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There Are Only Two Black U.S. Senators – and an NAACP Chief Just Referred to One of Them as a Ventriloquist's Dummy


"A ventriloquist can always find a good dummy."

An influential NAACP leader in North Carolina on Sunday referred to Sen. Tim Scott (R-S.C.), who is one of only two black senators in the United States Congress, as a ventriloquist’s dummy.

Tim Scott, left, was appointed by Gov. Nikki Haley in 2012 to succeed outgoing U.S. Sen. Jim DeMint. (Getty Images)

"A ventriloquist can always find a good dummy,” Rev. William Barber said, clearly implying that Scott is controlled by a puppet master.

The “extreme right-wing down here [in South Carolina] finds a black guy to be senator and claims he’s the first black senator since Reconstruction, and then he goes to Washington, D.C., and articulates the agenda of the Tea Party,” Barber added, according to South Carolina newspaper The State.

Scott, who was appointed by South Carolina Gov. Nikki Haley (R) in 2012 after Republican Sen. Jim DeMint stepped down to lead the conservative Heritage Foundation, fired back at the reverend in a written statement.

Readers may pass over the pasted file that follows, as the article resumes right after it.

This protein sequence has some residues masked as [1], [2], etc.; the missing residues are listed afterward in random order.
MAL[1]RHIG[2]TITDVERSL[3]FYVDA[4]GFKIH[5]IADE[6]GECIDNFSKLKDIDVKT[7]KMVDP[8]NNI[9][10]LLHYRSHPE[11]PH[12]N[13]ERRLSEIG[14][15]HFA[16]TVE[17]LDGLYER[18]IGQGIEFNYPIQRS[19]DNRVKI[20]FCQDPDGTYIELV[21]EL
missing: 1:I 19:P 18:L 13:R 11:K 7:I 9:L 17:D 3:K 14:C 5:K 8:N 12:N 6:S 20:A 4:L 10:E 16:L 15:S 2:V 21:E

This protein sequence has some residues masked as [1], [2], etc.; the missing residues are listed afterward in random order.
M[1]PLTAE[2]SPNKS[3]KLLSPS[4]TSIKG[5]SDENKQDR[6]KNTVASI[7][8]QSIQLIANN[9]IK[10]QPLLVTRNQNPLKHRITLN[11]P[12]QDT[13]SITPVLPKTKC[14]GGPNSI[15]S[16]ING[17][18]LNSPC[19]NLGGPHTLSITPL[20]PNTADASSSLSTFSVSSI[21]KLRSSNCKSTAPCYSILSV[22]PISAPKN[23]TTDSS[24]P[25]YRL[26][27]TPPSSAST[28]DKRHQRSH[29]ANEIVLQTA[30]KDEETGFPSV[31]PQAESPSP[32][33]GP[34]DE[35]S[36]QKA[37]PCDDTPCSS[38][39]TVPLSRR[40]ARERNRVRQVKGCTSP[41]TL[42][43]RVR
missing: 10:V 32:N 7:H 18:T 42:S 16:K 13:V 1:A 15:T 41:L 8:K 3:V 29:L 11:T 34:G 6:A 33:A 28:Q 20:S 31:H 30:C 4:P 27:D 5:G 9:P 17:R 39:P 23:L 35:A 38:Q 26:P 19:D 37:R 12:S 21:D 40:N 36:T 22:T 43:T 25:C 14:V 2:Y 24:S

"To reflect seriously on the comments a person, a pastor that is filled with baseless and meaningless rhetoric would be to do a disservice to the very people who have sacrificed so much and paved a way,” the senator said. “Instead, I will honor the memory of Dr. King by being proactive in holding the door for others and serving my fellow man. And Rev. Barber will remind me and others of what not to do."

Barber has in recent months become an “emerging figure” in North Carolina politics, The Washington Post reported.

“As head of the state's NAACP, he recently joined other black leaders and Democrats in calling for North Carolina Gov. Pat McCrory (R) to call an earlier special election for former congressman Mel Watt's (D-N.C.) seat,” the report added. “Barber has been particularly active on issues of voter ID, denouncing conservatives in the North Carolina state legislature for passing new regulations.”

Barber’s remarks were made just one day before Martin Luther King Jr. Day.


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